During a recent daytime swordfishing trip in Islamorada, Florida, captains Vic Gaspeny and Richard Stanczyk assured me that sunnyside broadbill could be caught in deep waters well outside the Straits of Florida.
Capt. Nick Stanczyk (left) was nearly pulled in by this 313-pound Islamorada bruiser, caught by Vic Gaspeny (blue shirt) aboard the B n M
They weren't pulling my chain.
Fishing with Capt. Randy Morton on September 23, Gaspeny landed a 50-pound broadbill off Virginia Beach, Virginia, while plying the depths between 1,000 to 2,000 feet. The fish was one of four hookups the crew got during the day. They used only 5 pounds of weight to reach bottom in light currents, and jumped off another fish boatside following a long fight.
"Within a minute of hitting the bottom on our first drop, he had a fish on," said Morton, who runs the Lucky Strike, a 29-foot Blackfin, out of Long Bay Pointe Marina. "It was unbelievable."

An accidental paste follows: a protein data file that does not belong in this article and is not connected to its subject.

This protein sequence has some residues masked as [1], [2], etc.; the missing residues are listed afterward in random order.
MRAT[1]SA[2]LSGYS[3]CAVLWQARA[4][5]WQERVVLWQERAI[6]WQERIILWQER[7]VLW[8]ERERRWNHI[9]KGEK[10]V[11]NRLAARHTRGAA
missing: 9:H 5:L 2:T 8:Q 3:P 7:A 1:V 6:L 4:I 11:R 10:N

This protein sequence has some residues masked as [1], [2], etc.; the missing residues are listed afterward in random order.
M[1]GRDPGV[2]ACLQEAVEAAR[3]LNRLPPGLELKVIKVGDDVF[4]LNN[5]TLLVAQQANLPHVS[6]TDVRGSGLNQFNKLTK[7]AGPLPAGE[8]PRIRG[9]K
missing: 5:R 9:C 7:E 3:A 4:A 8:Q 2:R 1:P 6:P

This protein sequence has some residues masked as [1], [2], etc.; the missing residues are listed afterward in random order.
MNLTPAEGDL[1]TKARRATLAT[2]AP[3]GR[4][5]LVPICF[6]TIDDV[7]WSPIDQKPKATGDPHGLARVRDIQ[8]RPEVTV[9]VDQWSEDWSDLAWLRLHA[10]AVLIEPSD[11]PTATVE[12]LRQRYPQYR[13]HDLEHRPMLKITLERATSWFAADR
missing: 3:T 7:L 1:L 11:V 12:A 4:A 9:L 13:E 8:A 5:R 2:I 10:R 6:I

In June, during a 2-day trip I took out of Stanczyk's Bud 'N Mary's Marina (in which we caught 11 daytime broadbill), Gaspeny told me that he planned to try the deep-dropping method later in the year off the mid-Atlantic coast. Just as he predicted, it worked like a charm - and it certainly broadens the discussion (and the range) of this exciting new type of fishing.
The practice is spreading in the Sunshine State. Daytime catches have been registered throughout south Florida by enterprising anglers such as captains George LaBonte of Jupiter and Dean Panos of Miami.
As for Gaspeny, the little Virginia swordfish comes on the heels of a whopper he recently caught aboard the B 'n M out of Bud N Marys. Fishing with Capt. Nick Stanczyk on September 6, Gaspeny brought in a dandy 313-pounder taken in 1,850 feet, which nearly pulled Stanczyk overboard!
"I gaffed him down deep with the straight gaff," Stanczyk said. "My arms and shoulders were completely in with the bill of my hat. One leg was in the air over the side, and Vic grabbed my other leg from the chair and finally I got my balance back!"
These fish are indeed gladiators! And they're better by day. Get out there and catch one!
Associate Editor, Sport Fishing